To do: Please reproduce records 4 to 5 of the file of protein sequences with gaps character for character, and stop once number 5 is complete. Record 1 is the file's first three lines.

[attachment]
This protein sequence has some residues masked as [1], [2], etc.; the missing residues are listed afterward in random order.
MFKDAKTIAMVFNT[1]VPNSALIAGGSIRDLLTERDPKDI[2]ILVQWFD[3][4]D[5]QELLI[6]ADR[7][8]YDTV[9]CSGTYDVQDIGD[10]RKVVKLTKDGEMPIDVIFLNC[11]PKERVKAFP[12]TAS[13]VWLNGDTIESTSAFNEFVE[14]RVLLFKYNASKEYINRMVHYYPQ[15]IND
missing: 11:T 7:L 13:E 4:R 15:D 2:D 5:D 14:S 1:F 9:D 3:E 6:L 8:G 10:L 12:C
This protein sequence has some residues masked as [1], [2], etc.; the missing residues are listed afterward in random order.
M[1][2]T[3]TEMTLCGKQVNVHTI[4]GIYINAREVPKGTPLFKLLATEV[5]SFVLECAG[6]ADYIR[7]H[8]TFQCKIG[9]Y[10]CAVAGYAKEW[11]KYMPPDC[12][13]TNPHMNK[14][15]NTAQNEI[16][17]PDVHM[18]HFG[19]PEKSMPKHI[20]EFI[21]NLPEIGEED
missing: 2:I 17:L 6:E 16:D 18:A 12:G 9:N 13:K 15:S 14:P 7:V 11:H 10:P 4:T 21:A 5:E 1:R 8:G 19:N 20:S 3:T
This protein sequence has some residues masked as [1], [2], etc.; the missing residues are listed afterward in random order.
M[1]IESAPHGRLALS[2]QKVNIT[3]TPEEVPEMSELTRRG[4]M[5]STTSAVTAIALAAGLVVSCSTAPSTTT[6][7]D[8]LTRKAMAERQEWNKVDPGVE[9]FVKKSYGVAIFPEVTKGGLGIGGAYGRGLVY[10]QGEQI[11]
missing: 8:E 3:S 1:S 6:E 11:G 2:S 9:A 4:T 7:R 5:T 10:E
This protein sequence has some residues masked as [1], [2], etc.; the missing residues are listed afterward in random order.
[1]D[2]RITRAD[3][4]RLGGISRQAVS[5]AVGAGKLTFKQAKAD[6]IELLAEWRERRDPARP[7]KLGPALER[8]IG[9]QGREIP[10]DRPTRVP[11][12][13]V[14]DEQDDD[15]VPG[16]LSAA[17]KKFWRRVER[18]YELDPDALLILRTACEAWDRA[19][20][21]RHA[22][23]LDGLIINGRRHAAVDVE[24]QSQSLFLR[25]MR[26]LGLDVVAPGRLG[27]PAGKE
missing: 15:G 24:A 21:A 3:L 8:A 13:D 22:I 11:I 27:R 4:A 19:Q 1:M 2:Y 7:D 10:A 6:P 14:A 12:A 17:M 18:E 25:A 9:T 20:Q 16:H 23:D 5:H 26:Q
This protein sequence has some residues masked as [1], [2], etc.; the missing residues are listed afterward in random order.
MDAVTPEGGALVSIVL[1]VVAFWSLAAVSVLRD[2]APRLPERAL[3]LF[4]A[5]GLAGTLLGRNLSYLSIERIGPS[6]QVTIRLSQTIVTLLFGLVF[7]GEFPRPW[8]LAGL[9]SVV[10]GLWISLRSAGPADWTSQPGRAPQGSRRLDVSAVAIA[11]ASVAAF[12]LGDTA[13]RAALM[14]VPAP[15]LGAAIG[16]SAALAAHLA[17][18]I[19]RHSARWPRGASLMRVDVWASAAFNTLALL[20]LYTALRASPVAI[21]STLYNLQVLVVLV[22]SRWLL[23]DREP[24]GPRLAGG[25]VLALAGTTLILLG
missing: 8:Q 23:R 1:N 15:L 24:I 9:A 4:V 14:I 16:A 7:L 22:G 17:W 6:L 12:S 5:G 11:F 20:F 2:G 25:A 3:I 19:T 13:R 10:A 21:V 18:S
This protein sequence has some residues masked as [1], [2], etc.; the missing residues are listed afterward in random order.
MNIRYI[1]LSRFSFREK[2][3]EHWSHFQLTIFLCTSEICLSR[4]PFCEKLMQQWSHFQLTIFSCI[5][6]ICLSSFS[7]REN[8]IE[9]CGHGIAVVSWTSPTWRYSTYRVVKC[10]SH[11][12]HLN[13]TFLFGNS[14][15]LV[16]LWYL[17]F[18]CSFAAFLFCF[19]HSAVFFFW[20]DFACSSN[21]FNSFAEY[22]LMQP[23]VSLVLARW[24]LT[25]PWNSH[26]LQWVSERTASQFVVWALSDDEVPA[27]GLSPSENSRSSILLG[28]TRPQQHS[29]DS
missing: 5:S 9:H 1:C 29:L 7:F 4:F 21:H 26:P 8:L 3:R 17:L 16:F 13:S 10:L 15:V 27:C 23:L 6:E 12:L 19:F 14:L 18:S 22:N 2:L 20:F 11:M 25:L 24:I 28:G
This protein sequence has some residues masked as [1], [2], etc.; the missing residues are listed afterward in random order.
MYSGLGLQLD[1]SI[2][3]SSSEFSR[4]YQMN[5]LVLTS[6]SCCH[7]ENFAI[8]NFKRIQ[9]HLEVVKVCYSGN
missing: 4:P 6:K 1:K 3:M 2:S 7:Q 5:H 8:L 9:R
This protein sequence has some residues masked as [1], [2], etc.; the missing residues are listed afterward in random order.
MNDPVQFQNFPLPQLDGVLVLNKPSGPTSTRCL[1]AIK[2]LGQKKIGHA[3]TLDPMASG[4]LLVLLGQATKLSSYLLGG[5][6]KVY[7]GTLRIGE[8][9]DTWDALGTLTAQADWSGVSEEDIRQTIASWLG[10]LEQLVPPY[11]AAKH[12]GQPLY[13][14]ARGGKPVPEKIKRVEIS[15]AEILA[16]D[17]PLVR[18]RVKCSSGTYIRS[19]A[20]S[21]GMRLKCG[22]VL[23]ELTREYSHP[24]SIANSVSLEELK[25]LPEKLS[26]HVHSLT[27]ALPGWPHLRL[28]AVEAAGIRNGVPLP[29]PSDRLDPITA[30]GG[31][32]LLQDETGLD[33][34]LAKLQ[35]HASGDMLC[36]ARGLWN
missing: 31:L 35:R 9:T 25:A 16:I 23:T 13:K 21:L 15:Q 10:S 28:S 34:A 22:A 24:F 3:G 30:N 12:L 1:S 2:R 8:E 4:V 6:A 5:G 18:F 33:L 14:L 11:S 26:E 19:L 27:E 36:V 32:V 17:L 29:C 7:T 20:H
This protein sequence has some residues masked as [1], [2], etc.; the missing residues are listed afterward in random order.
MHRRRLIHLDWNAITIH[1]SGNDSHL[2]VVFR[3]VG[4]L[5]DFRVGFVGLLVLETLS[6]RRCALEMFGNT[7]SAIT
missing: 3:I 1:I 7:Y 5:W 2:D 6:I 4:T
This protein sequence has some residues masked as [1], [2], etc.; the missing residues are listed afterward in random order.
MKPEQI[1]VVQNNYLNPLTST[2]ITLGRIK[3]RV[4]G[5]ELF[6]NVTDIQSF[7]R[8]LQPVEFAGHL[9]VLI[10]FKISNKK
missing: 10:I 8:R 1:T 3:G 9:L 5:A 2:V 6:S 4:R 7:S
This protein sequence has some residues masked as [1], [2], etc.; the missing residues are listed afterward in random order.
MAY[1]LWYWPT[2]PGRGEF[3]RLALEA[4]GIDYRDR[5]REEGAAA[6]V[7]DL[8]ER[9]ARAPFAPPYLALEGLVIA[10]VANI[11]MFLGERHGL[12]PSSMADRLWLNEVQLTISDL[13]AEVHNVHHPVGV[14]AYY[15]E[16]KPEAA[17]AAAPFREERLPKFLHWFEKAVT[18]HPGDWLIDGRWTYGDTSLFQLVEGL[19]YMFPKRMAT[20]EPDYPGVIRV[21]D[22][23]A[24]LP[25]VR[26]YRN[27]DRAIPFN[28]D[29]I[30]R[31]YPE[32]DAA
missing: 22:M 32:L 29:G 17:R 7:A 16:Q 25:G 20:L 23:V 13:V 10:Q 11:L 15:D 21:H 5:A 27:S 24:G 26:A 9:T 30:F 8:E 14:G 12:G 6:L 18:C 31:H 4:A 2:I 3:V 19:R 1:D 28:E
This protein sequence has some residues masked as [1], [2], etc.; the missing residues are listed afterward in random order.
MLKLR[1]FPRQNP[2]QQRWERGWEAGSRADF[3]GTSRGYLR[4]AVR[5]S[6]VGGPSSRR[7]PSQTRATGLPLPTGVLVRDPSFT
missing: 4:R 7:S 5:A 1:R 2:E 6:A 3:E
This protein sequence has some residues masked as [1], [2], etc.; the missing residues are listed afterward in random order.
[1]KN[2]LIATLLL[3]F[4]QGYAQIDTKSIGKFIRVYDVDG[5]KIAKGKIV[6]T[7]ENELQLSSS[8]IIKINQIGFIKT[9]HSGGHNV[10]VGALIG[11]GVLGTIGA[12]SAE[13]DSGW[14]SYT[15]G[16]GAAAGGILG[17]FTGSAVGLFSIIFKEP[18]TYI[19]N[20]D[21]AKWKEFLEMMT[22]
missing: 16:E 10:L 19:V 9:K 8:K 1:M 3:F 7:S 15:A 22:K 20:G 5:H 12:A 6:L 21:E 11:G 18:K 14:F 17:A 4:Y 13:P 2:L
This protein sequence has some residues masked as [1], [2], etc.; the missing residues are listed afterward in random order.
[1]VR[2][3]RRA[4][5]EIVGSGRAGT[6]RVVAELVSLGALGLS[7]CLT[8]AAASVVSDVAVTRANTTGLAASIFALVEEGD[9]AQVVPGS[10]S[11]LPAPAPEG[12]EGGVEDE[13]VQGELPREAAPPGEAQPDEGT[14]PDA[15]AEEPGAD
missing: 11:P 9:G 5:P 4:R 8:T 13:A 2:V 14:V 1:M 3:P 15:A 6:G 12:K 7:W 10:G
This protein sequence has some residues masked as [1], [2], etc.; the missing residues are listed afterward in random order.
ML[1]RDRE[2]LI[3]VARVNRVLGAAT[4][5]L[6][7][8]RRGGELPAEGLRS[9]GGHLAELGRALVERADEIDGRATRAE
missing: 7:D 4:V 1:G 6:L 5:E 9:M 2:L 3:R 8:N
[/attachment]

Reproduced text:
This protein sequence has some residues masked as [1], [2], etc.; the missing residues are listed afterward in random order.
[1]D[2]RITRAD[3][4]RLGGISRQAVS[5]AVGAGKLTFKQAKAD[6]IELLAEWRERRDPARP[7]KLGPALER[8]IG[9]QGREIP[10]DRPTRVP[11][12][13]V[14]DEQDDD[15]VPG[16]LSAA[17]KKFWRRVER[18]YELDPDALLILRTACEAWDRA[19][20][21]RHA[22][23]LDGLIINGRRHAAVDVE[24]QSQSLFLR[25]MR[26]LGLDVVAPGRLG[27]PAGKE
missing: 15:G 24:A 21:A 3:L 8:A 13:D 22:I 11:I 27:R 4:A 19:Q 1:M 2:Y 7:D 10:A 6:P 14:A 12:A 17:M 18:E 25:A 9:T 20:Q 16:H 23:D 5:H 26:Q
This protein sequence has some residues masked as [1], [2], etc.; the missing residues are listed afterward in random order.
MDAVTPEGGALVSIVL[1]VVAFWSLAAVSVLRD[2]APRLPERAL[3]LF[4]A[5]GLAGTLLGRNLSYLSIERIGPS[6]QVTIRLSQTIVTLLFGLVF[7]GEFPRPW[8]LAGL[9]SVV[10]GLWISLRSAGPADWTSQPGRAPQGSRRLDVSAVAIA[11]ASVAAF[12]LGDTA[13]RAALM[14]VPAP[15]LGAAIG[16]SAALAAHLA[17][18]I[19]RHSARWPRGASLMRVDVWASAAFNTLALL[20]LYTALRASPVAI[21]STLYNLQVLVVLV[22]SRWLL[23]DREP[24]GPRLAGG[25]VLALAGTTLILLG
missing: 8:Q 23:R 1:N 15:L 24:I 9:A 4:V 14:I 16:A 7:L 22:G 17:W 6:L 12:S 5:G 11:F 20:F 2:G 25:A 3:I 19:T 13:R 10:A 21:V 18:S